• 2 medium heads of cauliflower
  • 1-2 quarts of stock (vegetable or chicken)
  • 2 leeks chopped
  • 1 cup milk
  • 1/4 cup parmesan cheese
  • Lemon juice to taste
  • Salt  and pepper  (or onion salt and white pepper) to taste

1. Saute onions and leeks in a little safflower or olive oil until wilted but not brown.

2. Add cauliflower, stem and leaves removed, and cut into chunks. Stir into onion mixture.

3. Add enough stock to barely cover the vegetables and simmer over medium-low heat until cauliflower is very tender.

4. Let vegetable mixture cool slightly, then puree (in batches) in a blender until smooth. Add milk and cheese and blend until mixed. You may want to add more stock as you blend each batch, or when you're finished blending, depending on how thick you want the soup. 

5. Add a squeeze of lemon juice and salt and pepper to taste. 

6. Serve hot or cold!

cauliflower, the soup

My latest holiday cooking adventure was for the annual Turducken feast for which I made Thomas Keller's cauliflower soup. Dave liked it, thank god. It's a rich soup of leeks and cauliflower bathed in milk, broth and cream and a hint if Madras curry powder. I skipped the fried beet chips but added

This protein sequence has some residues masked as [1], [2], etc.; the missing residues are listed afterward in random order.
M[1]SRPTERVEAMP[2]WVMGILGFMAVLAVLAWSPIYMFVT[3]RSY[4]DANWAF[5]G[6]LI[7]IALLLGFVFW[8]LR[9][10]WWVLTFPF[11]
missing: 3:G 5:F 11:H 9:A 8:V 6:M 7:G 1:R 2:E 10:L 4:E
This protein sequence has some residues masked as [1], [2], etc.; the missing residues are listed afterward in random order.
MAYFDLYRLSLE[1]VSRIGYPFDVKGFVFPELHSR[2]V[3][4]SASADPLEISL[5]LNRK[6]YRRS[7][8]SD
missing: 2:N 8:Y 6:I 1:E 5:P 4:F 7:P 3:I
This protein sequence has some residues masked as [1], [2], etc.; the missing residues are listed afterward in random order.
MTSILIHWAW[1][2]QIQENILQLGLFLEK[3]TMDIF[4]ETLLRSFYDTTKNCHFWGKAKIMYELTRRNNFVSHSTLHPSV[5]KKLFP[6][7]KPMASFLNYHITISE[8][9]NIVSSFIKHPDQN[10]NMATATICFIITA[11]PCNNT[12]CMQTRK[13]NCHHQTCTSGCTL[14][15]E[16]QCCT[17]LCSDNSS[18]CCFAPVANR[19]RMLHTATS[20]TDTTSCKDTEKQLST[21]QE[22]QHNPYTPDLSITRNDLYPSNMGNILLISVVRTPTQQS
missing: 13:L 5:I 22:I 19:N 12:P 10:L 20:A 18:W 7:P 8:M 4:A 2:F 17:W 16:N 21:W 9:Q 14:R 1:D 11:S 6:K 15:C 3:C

Keller's buttery croutons and some pickled cauliflower-tiny florets soaked for two days in a mixture of white and rice wine vinegars, sugar and salt. I also made chive oil (by Vitamixing chives and canola oil then letting it sit overnight. In the morning I strained it with cheesecloth and put it in a squeeze bottle).

Since then I have been somewhat obsessed with cauliflower soup, making it in different ways--less cream and milk than Kellers, plus balanced by acid. But I like the leeks...keeping the leeks.

cheese sauce

My favorite veggie dish growing up was cauliflower with cheese sauce. I tried to make my own version tonight, steamed cauliflower with nouveau-trashy cheese sauce.

nouveau-trashy cheese sauce

  • 1 can “healthy request” Campbell’s cheddar cheese soup
  • ½ cup milk
  • ¼ cup chicken broth
  • 2 slices American cheese torn into pieces
  • ½ teaspoon yellow mustard
  • salt/pepper

    simmer and whisk until smooth and hot (about 10 min.)